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Realtor: Middle class now needs $120K income to afford average home

By Jake Beardslee · January 15, 2024

In brief…

  • Realtor says that $120K salary now needed for middle class lifestyle due to high home prices
  • Debt burdens like student loans keeping many millennials and Gen Zers from affording a home
  • Smith has gained insight into financial struggles from thousands of TikTok followers
  • Younger generations may redefine American Dream away from home ownership and lifelong careers
  • High costs for housing, childcare, and debt squeezing middle class
According to Orlando realtor Freddie Smith, younger generations can no longer afford the traditional middle-class American Dream due to high housing costs and burdensome debt.  Monstera Production/Pexels

According to Orlando realtor and TikTok creator Freddie Smith, the typical American middle-class lifestyle is now only attainable for those making $120,000 per year or more. This is largely due to skyrocketing home prices across the nation.

As Smith told Fox News Digital, “With the average cost of a house being around $400K-$420K in 2024, people’s salaries would need to be around $120K a year for people to even qualify.” This is compared to just a few years ago, when salaries of $60-$70K were sufficient to purchase a home.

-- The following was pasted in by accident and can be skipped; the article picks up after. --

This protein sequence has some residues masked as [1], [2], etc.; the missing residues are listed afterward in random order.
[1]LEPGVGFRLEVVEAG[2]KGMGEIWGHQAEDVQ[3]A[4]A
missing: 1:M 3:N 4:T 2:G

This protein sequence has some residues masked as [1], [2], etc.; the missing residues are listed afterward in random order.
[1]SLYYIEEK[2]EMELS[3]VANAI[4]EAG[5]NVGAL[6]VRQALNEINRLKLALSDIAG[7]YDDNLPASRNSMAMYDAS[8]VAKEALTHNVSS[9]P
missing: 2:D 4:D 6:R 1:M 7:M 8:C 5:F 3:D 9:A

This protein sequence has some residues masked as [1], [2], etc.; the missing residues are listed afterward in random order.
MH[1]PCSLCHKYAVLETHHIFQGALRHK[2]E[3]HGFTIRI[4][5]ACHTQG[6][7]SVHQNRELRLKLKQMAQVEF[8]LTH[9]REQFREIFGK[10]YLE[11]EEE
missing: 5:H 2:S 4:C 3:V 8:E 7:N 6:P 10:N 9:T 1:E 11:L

The stagnating middle class is segmented, says Smith, based on individuals’ debt burdens. “If you bought your house before 2020 and you have it paid off or you have a 3% interest rate, you are not burdened by the housing costs like the 2024 adults are now,” he explained. High costs for housing, childcare, and student loan debt are putting homeownership out of reach for many millennials and Gen Zers.

Smith has gained insight into Americans’ financial struggles from the thousands commenting on his TikTok videos. “People in America, real society, are sharing all this with me. And I’m learning at a rapid pace from all different individuals,” he said.

The TikToker sees younger generations redefining the American Dream away from home ownership and lifelong careers. “I don’t even know if millennials and Gen Zers want to follow that path of buying a house and living in it for 40 years and staying at the same job for 40 years. I don’t think creatively, work-life balance wise, is also what our long-term play is,” stated Smith.